Banking

Senators lean into culture war in second day of CEO hearings

WASHINGTON — The currents of culture war hung heavily over a second day of large bank CEO hearings on Capitol Hill on Thursday, as Senate Republicans threatened consequences for financial institutions that prove too deferential to progressive causes. 

Speaking before the Senate Banking Committee, CEOs representing seven large banks — JPMorgan Chase, Citigroup, Bank of America, Wells Fargo,  U.S. Bancorp, Truist Financial, and PNC Financial — faced a smaller crowd of lawmakers than Wednesday’s hearing in the House. But senators came armed with sharp questions for the bankers. 

Senate Banking Committee Chair Sherrod Brown, D-Ohio, had harsh words for the CEOs in his opening remarks, suggesting their banks had more work to do to rebuild customer trust and identified consolidation among regional banks as a concern. 

Jamie Dimon, chairman and CEO of JPMorganChase and Jane Fraser, CEO of Citi, appear before the Senate Banking Committee on Thursday. Committee ranking member Pat Toomey, R-Pa., took banks to task for embracing environmental, social and governance investment strategies.

Al Drago/Bloomberg

“Trust goes both ways. And with crisis after crisis, and scandal after scandal, the biggest Wall Street banks have lost the trust of the American people,” Brown said. “And as super regional banks get bigger and more complex, they’re starting to look more and more like Wall Street.”

The committee’s top Republican, Sen. Pat Toomey of Pennsylvania, also had a dire warning for the CEOs gathered Thursday, saying that a GOP majority on Capitol Hill might attempt to limit the ability of banks to support progressive causes.   

“Some of my colleagues are pressuring banks to use both their balance sheets and their influence to address issues wholly unrelated to banking, such as global warming, gun control, voter rights, and abortion,” Toomey said in his opening remarks. “Several large banks have been far too willing to acquiesce to these demands by embracing a liberal ESG agenda that harms America.”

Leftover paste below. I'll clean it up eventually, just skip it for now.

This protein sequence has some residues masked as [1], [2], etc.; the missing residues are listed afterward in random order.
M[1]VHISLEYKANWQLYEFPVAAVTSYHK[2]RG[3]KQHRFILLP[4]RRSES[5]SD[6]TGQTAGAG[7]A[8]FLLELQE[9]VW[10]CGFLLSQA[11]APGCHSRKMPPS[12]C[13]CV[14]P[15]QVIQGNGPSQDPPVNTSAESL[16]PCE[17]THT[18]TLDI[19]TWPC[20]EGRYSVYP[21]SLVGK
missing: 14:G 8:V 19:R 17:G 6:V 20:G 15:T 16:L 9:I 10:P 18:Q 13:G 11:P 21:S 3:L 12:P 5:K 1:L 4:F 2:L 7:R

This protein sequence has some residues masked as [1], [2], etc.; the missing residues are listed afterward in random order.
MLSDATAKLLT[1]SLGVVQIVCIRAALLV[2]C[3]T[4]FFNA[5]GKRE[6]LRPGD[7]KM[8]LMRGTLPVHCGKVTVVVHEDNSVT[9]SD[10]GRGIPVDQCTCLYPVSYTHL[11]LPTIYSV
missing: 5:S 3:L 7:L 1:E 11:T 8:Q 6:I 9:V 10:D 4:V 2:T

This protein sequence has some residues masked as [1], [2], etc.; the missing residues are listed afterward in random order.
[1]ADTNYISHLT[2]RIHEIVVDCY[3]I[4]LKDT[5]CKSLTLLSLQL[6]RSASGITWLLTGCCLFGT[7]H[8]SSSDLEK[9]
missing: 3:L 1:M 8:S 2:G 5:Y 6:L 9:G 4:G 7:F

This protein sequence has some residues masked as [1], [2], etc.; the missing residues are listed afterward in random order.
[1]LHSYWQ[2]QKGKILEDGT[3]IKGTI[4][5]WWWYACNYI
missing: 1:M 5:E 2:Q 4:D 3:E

“If banks don’t cease and desist from weighing in on social and cultural issues, don’t be shocked if Republicans, once back in power nationally, seek to pressure banks to advance their goals,” Toomey said, with the caveat that he would oppose such a push if it came to pass. (Toomey will exit office after the current session of Congress.) 

Several of Toomey’s Republican colleagues echoed similar sentiments throughout Thursday’s hearing. Sen. John Kennedy, R-La., told the CEOs that “you will never win — never — the über-woke sweepstakes.” 

Brown, speaking to reporters after the hearing, dismissed the GOP concerns. “They always look for demagoguery — the political benefits brought to you by demagoguery,” Brown told reporters during the scrum, which was broadcast by CSPAN. “They’re really good at that. It’s fairly meaningless, but it’s what they’re good at.” 

Later, Toomey enlisted Jamie Dimon, Chairman and CEO of JPMorgan, to discuss the risks of overreach by the federal bank regulators in climate risk management, specifically at the Federal Reserve. Michael Barr, who was sworn in as the Fed’s vice chair for supervision in July, has said he intends to pursue new climate risk initiatives, including scenario analysis testing. 

“I’m not accusing anybody at the Fed of anything,” Toomey said, “but do they, as a practical matter, have the power … [to] effectively pressure financial institutions into directing capital where they want?”

Dimon replied: “Speaking for myself, they are my judge, my jury and my hangman. They can do whatever they want unless constrained by you.”

Several Democratic senators continued to hammer the CEOs on the risks of fraud on the bank-owned peer-to-peer payments platform Zelle, including Sens. Brown and Elizabeth Warren of Massachusetts. Warren dedicated the entirety of her question time to Zelle-related issues, criticizing all the CEOs — except Truist’s William H. Rogers Jr. — for not providing her office the number of fraud claims made by their customers using Zelle, a request she made in July.  

“You profit from every transaction on the system, and you tell people that it is safe,” Warren said. “But when someone is defrauded, you claim that’s the customer’s problem.” 

The CEOs repeated the defenses they made in the House on Wednesday, arguing that Zelle saw lower rates of fraud than other P2P payment platforms and that all unauthorized Zelle transactions were refunded to victims of fraud, which is required by federal regulation.  

Progressive policymakers have pushed for the banks behind Zelle to do more to make customers whole when they’re scammed into approving transactions that are ultimately fraudulent. 

Several of the CEOs said they were committed to coordinating with their fellow co-owners of Zelle to make it harder for scams to occur.  

“We reimburse according to [Regulation E],” said Rogers. “We reimburse way beyond that, focusing on our clients and try to take care of the challenges they’re facing. But as I said in my testimony, we also need to focus on working together, in partnership with law enforcement, regulatory agencies, to actually catch the criminals who are perpetuating their fraud against our consumers.” 

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